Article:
The Other 60 Percent

Radon levels untested in some schools

As many as half the schools in Colorado may be out of compliance with a 1991 state law that required them to test radon levels in their buildings and keep documentation of those tests on file.

Radon Gas SignA survey of each of the state’s 2,274 K-12 schools – sent out by the Colorado Department of Public Health and Environment in 2009 and still not completed by all of them – found that most schools likely did the testing, and that most of those who found elevated levels of the cancer-causing gas did take steps to fix the problem.

But many did not. More than 300 acknowledge they never completed the testing. And many others lack the documentation to prove they did – nor can they show whether any remediation steps they took were adequate at the time and remain adequate today.

Key points
  • More than 300 Colorado schools acknowledge they never tested for radon, as required by a 1991 state law.
  • Many other schools lack the documentation to prove they completed the testing, also required by law.
  • No law requires retesting or reporting to the state on mitigation so state health officials don’t know how worried they should be.
  • The state’s Radiation Advisory Committee is mulling whether to ask lawmakers to put some teeth into the law.

Since there’s no law that requires schools to ever retest for radon levels, no law that requires them to do anything if they find radon problems and no law that requires them to report their findings or their mitigation efforts to the state, state health officials still don’t know whether they should be worried about this or not.

The state’s Radiation Advisory Committee, which received the preliminary survey results in mid-February, now must decide if the problem is potentially grave enough to warrant asking the legislature to put some teeth into the 20-year-old law.

In the meantime, no one is really monitoring what schools are doing in regards to radon, and the state lacks the resources to adequately analyze the data it does have. The report presented to the RAC was the work of a graduate student working on his master’s thesis.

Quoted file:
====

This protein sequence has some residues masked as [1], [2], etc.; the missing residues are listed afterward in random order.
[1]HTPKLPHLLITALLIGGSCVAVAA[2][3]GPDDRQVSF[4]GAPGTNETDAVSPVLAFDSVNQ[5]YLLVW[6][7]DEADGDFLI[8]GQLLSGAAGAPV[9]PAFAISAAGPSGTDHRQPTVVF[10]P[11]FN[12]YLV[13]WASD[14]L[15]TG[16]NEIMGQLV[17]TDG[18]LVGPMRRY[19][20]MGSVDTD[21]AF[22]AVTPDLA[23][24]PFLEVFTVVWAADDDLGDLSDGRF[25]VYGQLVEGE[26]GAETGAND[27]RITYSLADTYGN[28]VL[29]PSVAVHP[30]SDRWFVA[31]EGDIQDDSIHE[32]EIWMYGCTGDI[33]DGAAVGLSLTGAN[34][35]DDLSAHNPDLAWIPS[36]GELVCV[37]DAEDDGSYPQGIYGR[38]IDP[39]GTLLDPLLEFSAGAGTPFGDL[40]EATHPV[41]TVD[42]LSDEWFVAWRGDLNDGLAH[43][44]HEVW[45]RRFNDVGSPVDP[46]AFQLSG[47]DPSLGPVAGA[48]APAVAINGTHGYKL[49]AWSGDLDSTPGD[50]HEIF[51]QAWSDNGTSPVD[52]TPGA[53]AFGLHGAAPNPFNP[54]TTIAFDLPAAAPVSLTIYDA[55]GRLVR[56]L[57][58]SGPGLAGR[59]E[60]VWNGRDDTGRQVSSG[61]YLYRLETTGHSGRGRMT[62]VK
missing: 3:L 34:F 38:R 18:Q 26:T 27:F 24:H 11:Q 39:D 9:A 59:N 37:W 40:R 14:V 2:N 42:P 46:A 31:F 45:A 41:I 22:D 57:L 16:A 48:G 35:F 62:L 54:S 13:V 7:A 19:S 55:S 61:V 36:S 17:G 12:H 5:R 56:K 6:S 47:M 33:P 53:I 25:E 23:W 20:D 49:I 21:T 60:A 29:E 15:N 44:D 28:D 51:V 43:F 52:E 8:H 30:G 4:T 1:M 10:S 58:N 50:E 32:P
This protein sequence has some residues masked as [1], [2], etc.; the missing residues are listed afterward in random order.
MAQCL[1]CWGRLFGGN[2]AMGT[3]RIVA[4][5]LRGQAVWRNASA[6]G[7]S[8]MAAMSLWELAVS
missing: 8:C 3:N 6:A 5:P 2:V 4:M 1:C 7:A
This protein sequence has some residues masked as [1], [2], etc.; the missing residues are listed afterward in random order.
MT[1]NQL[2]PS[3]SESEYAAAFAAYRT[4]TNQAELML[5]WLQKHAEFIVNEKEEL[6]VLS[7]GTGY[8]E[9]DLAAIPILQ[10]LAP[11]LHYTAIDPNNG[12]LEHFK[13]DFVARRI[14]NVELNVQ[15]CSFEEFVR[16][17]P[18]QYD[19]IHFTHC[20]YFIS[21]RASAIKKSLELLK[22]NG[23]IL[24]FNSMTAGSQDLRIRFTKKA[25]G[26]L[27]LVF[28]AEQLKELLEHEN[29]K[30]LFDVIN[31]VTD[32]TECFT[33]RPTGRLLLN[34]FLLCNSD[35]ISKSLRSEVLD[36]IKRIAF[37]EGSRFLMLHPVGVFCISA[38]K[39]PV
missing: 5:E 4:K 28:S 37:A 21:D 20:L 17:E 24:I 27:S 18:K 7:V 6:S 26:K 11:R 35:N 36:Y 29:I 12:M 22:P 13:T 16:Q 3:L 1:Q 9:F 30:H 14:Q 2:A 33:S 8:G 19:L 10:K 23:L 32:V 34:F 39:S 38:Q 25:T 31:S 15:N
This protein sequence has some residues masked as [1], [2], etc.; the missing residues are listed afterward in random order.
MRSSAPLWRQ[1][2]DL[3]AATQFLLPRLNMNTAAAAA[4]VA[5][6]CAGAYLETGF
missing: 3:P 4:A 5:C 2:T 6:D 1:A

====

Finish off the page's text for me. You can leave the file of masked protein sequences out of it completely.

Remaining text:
“I am the radon program, and I have very limited time,” said Chrys Kelley, radon coordinator for the CDPHE’s Hazardous Materials Waste Management Division.

“It’s a project that’s bigger than me. I’ve got a million things to do, and this survey has been eating up 20 percent of my time for two years now. Who will look at it, and should there be regulatory changes? Those are questions beyond my authority. Technically, this is a school inspection issue, not a hazardous materials issue. I don’t have any authority over schools.”

Radon problem especially acute in Colorado

Radon is a colorless, odorless, tasteless, naturally-occurring radioactive gas. It is the second-leading cause of lung cancer in the United States. While it is found in all 50 states, it is especially problematic in Colorado, where 53 of 64 counties report high levels of the gas.

It’s not an immediate threat to life, the way carbon monoxide is, but long-term exposure is blamed for 21,000 lung cancer deaths each year, including 500 in Colorado. State health officials estimate that fully half of the homes in Colorado have radon levels in excess of the level the Environmental Protection Agency considers unsafe.

Radon map of Colorado
Fifty-three of Colorado's 64 counties - designated on the map in red - are radon hot spots, with likely potential for as least some rooms in buildings to have elevated radon levels.

In response to studies done in the 1980s, Colorado became one of just eight states in the nation to require radon testing in schools. The law, passed in 1990, gave schools until March 1991 to test radon levels. The law also requires newly-built schools to complete radon testing within 19 months of opening, and to alert the state after any major remodeling to determine if more tests needed to be done. The results of the tests are to be kept on file at each school and available for review.

Nearly 20 years later, the Radiation Advisory Committee – a group appointed by the governor to assess radiation-related issues in Colorado – asked Kelley to survey the schools to verify they were still in compliance with the law.

By September 2010, 1,855 of the schools – 81.6 percent – had responded, and their answers became the basis for the report delivered to the RAC. Since then, another 20 schools have responded, Kelley said. The survey was voluntary.